(Some clarifications and extensions made since earlier version)
A number of people have made comments similar to this:
“I have found Czisch’s plan for an Inter-Continental Grid, with Europe as its centre, unrealistic, politically. The idea that Europe should rely on power imports from Africa and the Middle East is completely barmy.
The recent panic over supplies of natural gas from Russia, coming through the Ukraine, show just what might be expected. And of course electricity can be turned off at the drop of a switch.”
Others have said that it is “madness” even in principle to consider importing electricity from North Africa.
(Note – Czisch has performed a massive cost optimisation looking at all viable technologies for the whole of Europe and North Africa, which includes, hydro,PV, CSP, wind, biomass, and the conclusion is that the least cost option is at the moment 70% wind and 30% biomass for a totally renewable system. CSP he calculates would have to come down in price considerably to start displacing wind – which it may of course do. His cheapest scenario does not solely rely on wind energy from North Africa as some people suppose but from all over Europe. Only 42% is imported, and that is not all from North Africa but from a variety of countries around the European borders such as Ukraine, Khazakstan, Russia etc.
This above view is questioned for the following reasons
1. Back up argument.
No one is suggesting (as the question implies) that we close all our existing fossil stations and rely totally on wind or CSP in North Africa which would be highly risky. He proposes that a substantial proportion comes from North Africa, but also from renewables all over Europe. As has been repeatedly argued, the sensible thing would be to retain the existing fleet of European fossil stations – these can be readily maintained with a 9 months stock of coal, and the two weeks worth of gas for gas fired stations. Czisch is also assuming large interconnection with existing hydro storage. We can also assume increased demand management (such as the French EJP tarrif and their 5 GW of diesels which back up their nuclear), more use of diesels as per UK, storage in vehicle batteries; This reduces the risk of sudden disconnection by sabotage or other means down to manageable proportions. subject to proper risk analysis and evaluation. Note – half the UKs fleet of nuclear power stations are currently inoperable due to unscheduled downtime, but this has not caused any prolonged supply disconnection.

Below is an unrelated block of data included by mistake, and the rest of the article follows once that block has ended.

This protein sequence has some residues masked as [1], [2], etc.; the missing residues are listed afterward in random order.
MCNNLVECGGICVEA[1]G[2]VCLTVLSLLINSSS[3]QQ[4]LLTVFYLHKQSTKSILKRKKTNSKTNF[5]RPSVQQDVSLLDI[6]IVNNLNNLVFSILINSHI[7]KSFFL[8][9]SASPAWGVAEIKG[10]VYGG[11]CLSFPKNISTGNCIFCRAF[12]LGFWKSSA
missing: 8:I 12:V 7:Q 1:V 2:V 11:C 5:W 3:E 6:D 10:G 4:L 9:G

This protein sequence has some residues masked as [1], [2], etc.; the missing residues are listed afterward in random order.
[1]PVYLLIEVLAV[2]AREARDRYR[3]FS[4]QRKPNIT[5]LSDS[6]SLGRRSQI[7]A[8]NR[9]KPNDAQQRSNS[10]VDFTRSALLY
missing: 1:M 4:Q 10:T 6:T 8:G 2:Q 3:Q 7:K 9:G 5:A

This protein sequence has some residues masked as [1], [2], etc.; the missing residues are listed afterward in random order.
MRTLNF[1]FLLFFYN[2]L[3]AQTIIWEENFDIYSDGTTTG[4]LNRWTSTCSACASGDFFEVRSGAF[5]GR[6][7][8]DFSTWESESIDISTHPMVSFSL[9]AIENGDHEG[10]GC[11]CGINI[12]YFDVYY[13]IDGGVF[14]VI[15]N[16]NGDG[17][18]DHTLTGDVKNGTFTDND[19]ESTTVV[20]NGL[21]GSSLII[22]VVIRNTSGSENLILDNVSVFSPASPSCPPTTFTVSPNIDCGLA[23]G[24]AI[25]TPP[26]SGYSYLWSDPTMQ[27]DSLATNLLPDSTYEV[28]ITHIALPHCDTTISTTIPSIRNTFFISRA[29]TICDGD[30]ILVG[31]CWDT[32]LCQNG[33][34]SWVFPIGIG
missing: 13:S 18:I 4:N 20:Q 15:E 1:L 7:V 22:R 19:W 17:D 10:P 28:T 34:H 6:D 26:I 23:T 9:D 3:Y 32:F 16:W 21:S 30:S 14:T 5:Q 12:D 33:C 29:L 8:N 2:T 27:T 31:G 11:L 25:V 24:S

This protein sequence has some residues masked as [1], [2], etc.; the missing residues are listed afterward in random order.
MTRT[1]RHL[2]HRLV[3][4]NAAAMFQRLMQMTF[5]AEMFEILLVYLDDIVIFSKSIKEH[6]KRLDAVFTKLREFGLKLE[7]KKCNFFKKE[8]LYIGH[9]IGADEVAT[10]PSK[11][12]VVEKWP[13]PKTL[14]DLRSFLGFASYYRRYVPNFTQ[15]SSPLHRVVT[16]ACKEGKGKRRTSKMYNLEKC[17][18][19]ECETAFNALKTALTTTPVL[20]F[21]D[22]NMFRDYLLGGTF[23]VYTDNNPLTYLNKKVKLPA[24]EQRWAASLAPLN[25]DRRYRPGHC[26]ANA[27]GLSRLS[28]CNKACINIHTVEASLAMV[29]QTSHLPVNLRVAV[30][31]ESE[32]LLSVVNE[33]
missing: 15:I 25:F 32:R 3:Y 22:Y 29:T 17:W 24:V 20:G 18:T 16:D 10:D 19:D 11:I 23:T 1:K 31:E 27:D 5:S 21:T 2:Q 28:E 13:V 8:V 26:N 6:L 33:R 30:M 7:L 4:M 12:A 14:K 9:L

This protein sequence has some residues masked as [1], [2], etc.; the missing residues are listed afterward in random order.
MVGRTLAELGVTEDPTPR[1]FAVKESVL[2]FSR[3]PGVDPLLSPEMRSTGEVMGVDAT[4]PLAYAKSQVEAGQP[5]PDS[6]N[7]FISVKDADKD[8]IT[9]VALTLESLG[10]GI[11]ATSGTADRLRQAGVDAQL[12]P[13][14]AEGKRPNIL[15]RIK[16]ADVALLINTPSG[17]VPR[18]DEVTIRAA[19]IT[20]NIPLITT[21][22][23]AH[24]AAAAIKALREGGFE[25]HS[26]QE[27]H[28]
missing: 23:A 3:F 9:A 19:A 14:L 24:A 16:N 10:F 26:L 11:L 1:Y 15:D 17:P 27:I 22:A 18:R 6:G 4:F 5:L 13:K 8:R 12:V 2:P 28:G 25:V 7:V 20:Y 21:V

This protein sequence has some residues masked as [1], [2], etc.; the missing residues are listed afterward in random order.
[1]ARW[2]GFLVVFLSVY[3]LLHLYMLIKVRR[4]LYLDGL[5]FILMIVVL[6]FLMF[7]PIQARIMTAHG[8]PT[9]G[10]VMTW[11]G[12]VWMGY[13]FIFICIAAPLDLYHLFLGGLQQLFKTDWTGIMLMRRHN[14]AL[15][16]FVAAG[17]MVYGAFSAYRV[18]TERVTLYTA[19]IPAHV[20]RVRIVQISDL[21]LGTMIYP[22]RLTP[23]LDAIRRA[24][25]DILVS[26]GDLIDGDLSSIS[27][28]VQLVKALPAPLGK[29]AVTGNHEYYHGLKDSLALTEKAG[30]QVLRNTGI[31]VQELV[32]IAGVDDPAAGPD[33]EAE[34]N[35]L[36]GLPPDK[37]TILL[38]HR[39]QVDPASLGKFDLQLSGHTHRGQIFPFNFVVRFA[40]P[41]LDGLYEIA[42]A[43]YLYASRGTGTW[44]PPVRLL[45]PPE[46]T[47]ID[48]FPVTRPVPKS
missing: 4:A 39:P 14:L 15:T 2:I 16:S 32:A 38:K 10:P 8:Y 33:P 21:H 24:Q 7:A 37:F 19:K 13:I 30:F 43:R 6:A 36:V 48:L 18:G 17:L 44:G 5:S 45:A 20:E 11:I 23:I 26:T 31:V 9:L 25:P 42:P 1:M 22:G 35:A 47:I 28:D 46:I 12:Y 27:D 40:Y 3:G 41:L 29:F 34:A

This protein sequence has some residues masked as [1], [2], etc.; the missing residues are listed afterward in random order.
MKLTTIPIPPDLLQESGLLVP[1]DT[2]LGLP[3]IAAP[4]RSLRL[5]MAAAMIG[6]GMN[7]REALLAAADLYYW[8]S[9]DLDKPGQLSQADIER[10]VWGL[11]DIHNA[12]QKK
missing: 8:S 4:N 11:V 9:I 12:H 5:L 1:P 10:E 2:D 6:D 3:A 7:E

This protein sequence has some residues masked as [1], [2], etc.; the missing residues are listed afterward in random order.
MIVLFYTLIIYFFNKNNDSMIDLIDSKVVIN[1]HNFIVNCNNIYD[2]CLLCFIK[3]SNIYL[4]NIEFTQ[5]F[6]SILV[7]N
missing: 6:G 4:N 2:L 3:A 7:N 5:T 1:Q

2. Precedent argument
The criticism ignores the fact that in Europe we already import vast amounts of material, particularly oil. Most of our oil comes form the Middle East, but this has not of recent times caused us any problems of a sudden nature – the Saudis are only too keen to sell us the oil, and we have quite happily built up our economy based upon it. If importing power from “Africa and the Middle East is completely barmy” then so too is importing oil from Nigeria, Iran, Iraq and Saudi Arabia”, iron ore from Australia etc. We are simply saying, that it is not an argument on its own, “that we don’t want to import energy” since we already do it on a vast scale.
3. The scenario argument
The critics ignore the fact that Czisch isn’t only advocating wind or CSP power being imported form North Africa – it’s just one scenario and is not a key part of his work. He has run a number of different scenarios, covering all renewables and the North African import scenario is merely one. His work clearly shows that constructing an HVDC grid for Europe, irrespective of any North African input is economically viable in its own right, due to 1. The smoothing effect of geographical source dispersion, and 2. the ability to shut down stations that will become redundant as a direct result. (As happened when the UK National Grid was constructed and vast numbers of duplicated standby and peaking stations were no longer needed). Note: such a grid will be necessary any way in a nuclear future for the same smoothing reasons. If people remain nervous about investing in North Africa, his conclusion that we could go largely renewable just in Europe, ie without North Africa, albeit somewhat (but not a lot) more expensive is still valid.
4. The economic incentive argument